Any time your brake warning light is illuminated on the dashboard, you want to make it a priority check.
The warning light indicates the possibility of various potential issues that need attention and it should not be ignored.
If you find a Honda CRV brake light on when cold, check the master cylinder brake fluid reservoir first. If the light goes off when the vehicle is warmed up it indicates a possible brake fluid level change. Either the float attached to the cap is faulty or the reservoir filter needs replacement.
This is a known problem with a few Honda models manufactured between 1997 and 2001. If you have an Accura, then this advice applies to you too.
Changes in brake fluid level should never be ignored and you must check for leaks in the brake lines as well at the calipers.
The copyright owner of this article is Knowmyauto.com and was first published on Mar 10, 2022..
Worn brake pads can also result in the brake fluid level dropping at the reservoir.
Honda CRV Brake Light Won’t Turn Off/Stuck
What at first seems to be a difficult problem, actually has a fairly simple fix. You just need sharp eyes to pick up the clues.
If your Honda CRV brake light won’t turn off or is stuck on, then check the driver’s side footwell. You will probably see small curved pieces of creamy plastic. Check the brake pedal where the brake light switch contacts the lever. If the plastic grommet is missing, replace it to solve the problem.
To prevent the brake light from draining the battery, remove the 15-amp fuse. Just remember that the fuse also controls the flow of current to the horn, so you will not be able to alert someone in an emergency.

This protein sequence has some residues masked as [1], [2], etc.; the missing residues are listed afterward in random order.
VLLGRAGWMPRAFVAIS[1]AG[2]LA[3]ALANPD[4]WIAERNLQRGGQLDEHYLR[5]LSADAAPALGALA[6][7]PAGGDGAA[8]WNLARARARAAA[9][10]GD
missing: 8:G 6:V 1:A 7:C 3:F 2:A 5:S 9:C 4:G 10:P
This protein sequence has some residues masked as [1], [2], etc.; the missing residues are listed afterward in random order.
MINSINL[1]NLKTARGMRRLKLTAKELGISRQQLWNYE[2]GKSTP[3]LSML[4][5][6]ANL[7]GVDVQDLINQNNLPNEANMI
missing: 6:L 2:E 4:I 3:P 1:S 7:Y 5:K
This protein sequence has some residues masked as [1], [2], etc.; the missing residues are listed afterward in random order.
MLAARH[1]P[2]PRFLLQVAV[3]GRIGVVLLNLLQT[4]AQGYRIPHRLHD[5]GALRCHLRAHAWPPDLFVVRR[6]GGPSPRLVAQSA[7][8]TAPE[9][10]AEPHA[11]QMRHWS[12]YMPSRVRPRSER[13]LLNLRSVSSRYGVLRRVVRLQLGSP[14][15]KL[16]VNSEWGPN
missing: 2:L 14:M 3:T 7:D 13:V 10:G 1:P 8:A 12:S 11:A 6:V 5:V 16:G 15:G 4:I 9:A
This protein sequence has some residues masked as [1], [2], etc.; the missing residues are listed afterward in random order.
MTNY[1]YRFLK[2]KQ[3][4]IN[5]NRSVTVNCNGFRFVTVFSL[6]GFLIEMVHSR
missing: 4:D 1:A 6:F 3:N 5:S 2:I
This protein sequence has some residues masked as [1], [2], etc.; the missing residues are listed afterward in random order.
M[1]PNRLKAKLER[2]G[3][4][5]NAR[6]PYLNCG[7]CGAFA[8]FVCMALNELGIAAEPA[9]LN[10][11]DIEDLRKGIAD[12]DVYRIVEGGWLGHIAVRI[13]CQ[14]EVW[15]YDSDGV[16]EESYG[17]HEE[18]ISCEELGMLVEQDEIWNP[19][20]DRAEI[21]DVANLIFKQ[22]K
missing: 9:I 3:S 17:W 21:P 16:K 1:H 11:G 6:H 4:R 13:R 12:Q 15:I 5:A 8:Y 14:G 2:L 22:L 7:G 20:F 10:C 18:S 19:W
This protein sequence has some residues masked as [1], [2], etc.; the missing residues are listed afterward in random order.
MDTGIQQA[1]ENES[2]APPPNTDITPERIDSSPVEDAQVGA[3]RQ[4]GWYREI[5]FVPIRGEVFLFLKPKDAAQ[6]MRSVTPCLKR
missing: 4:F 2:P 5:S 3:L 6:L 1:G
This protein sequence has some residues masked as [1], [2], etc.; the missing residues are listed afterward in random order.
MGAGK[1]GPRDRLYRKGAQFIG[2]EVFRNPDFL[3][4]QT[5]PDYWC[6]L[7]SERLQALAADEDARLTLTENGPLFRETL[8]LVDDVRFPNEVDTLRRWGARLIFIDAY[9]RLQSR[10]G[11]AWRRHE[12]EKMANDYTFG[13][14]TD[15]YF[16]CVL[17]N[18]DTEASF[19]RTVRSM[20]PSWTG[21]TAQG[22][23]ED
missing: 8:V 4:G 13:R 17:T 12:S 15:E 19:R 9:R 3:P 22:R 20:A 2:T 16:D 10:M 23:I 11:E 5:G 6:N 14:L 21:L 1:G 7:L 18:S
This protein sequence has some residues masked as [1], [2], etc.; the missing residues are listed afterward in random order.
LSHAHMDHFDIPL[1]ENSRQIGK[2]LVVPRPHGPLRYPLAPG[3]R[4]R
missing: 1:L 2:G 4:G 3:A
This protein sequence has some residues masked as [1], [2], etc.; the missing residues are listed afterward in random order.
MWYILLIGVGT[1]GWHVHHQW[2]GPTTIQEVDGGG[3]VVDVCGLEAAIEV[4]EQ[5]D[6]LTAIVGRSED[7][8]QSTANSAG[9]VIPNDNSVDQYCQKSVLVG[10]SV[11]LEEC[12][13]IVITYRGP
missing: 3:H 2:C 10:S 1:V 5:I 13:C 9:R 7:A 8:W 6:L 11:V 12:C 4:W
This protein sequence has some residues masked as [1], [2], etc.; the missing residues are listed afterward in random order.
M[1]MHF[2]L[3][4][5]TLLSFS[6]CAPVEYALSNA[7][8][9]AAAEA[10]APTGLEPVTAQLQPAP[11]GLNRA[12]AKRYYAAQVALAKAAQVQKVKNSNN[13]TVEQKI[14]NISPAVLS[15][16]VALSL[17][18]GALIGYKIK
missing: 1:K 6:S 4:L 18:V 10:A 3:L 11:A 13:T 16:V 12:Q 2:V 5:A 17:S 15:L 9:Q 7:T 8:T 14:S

Remember that your brake lights will not work until you have fixed the problem. So, applying your brakes in traffic will not alert the driver behind you as no red lights are coming on.
To avoid a rear-end collision, apply brakes well in advance and reduce speed slowly so that the car behind has enough warning that you are coming to a stop.
When fitting the new grommet, you must remember to adjust the brake light switch plunger to ensure that the pedal doesn’t ride the clutch or that the switch is not too far away from the lever. In which case, the light will stay on.
Honda CRV Brake Light Fuse Keeps Blowing
Any time a fuse blows, it’s an indication that there is a short somewhere in the circuit.
If your Honda CRV brake light fuse keeps blowing it may be due to the brake light switch, the horn, or a bulb holder. Both circuits run off the same 15-amp fuse. Trace the circuit, then isolate which wire is grounding to the chassis or the ground wire. Repair or replace the wire or component.
Tracing and identifying shorts can take a long time, even if you are an experienced auto electrician.
As cars age, the suspension wears, which translates into additional vibrations that cause wires to chafe and rub on bodywork and other components.
Subsequent owners often fit after-market equipment such as alarm and sound systems. These after-market items are rarely fitted correctly with sub-standard connections and inadequate insulation being the norm.
When a problem occurs, equipment that isn’t in use is easy to turn off or remove, but the short that caused the problem goes unresolved.
When a fuse blows, it indicates that there is a stronger than usual current that can generate enough heat to start an electrical fire.
So, rather be safe and have a professional find and resolve the problem before it gets worse and potentially causes your car to catch fire.
KnowMyAuto is the sole owner of this article was published on Mar 10, 2022 and last updated on .